Health Insider Update


South Korean Company will Clone your Dog for $100,000

South Korean Company will Clone your Dog for $100,000
October 04
14:13 2015

Ever wished you could bring old Spot back to life? Well now you can…sort of. If you have an extra $100,000 to spare, a South Korean company will create a clone of your favorite pup.

The two dogs pictured above, Ken and Henry, were “created” using DNA taken from Melvin, the beloved companion of Phillip and Paula Dupont. The Duponts live in Lafayette, Louisiana where they run a veterinary clinic.

“He was different,” said Phillip Dupont, referring to Melvin. “Of all the dogs I had, he was completely different.”

Melvin was advertised as a full-bred Catahoula, but after purchasing him the Duponts realized he was a mutt, probably part Doberman and part Catahoula. After considering putting him to sleep, the couple decided to keep him.

“Turned out to be the best dog I ever owned,” said Philip.

Phillip and his wife grew to trust Melvin so much they even let him babysit their grandson. “He listened,” said Phillip. “You could talk to him and you swore he understood what you were talking about. It was weird.”

Screen Shot 2015-10-01 at 4.47.49 PMThe Duponts (pictured at left) started to think about cloning Melvin when he was nine years old. They knew they just couldn’t part with this perfect pooch. The couple approached Sooam Biotech, a South Korean company that offered the cloning process for $100,000.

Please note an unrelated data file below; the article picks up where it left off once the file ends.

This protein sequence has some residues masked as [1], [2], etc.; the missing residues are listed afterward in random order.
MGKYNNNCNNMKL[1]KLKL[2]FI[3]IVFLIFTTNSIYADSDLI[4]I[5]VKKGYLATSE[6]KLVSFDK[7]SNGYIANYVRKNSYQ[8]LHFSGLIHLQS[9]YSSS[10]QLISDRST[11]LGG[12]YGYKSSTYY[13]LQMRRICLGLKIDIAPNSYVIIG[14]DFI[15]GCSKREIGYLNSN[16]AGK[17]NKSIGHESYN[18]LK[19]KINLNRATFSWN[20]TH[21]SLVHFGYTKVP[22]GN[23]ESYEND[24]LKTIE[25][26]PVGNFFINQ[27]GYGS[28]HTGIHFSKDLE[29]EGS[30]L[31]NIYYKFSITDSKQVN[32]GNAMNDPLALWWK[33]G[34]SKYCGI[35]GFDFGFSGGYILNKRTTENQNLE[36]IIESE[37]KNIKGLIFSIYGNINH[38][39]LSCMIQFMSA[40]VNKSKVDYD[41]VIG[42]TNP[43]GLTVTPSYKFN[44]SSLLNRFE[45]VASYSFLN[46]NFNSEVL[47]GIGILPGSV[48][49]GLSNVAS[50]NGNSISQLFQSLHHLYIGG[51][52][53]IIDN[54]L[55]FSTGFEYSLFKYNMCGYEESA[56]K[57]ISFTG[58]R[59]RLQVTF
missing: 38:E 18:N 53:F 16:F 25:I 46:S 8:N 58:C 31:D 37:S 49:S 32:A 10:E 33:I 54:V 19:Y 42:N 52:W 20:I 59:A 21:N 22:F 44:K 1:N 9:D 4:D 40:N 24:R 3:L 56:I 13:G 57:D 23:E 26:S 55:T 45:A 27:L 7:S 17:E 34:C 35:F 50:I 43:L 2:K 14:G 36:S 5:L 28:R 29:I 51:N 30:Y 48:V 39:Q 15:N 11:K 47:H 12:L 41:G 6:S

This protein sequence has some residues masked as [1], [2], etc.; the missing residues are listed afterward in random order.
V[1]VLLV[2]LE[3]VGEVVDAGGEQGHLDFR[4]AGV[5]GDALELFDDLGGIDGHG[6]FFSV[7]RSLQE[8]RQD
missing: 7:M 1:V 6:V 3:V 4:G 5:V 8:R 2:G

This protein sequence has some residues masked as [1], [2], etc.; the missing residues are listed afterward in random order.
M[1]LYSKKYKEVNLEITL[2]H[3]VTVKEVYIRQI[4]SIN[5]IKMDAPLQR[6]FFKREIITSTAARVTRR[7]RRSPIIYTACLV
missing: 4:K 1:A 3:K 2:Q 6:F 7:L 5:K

The first attempt ended in disaster. The dog died early on from distemper. Sooam tried again and this time produced Henry and Ken. The dogs “are so much like Melvin, it’s unreal,” said Phillip. Even their personalities are similar.

The twin clones were “born” from a donor egg that was injected with one of Melvin’s skin cells. Scientists first had to scrape the original DNA out of the egg.

The two dogs are identically – genetically speaking – but are not exact copies of each other or of Melvin.

“I put a red collar on Ken and a black collar on Henry so I can tell who’s who,” said Paula.

Melvin passed away about two years after the clones were born. The Duponts agreed that having Henry and Ken helped ease their grief.

Henry and Ken are two of nearly 600 clones that have been “created” by Sooam Biotech, the only company in the world that produces clones for dog owners.

It may sound great to reproduce a beloved pet, but the process is complicated and involves surgery.

“If you love dogs and you really want to have your companion animal cloned, you really do need to take very seriously the health and well-being of all the dogs that would be involved in this process,” said bioethicist Insoo Hyun.

The cloning process involves multiple dogs, some egg donors, others surrogates. Most dogs involved must undergo surgery. And most of the time the cloning process doesn’t work.

“I think there are probably better ways to spend $100,000 if you really care about animals,” said Hyun.

Nonplussed and confident that they made the right decision, the Duponts are considering cloning Melvin again to create a dog for their grandson.


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April Kuhlman

April Kuhlman

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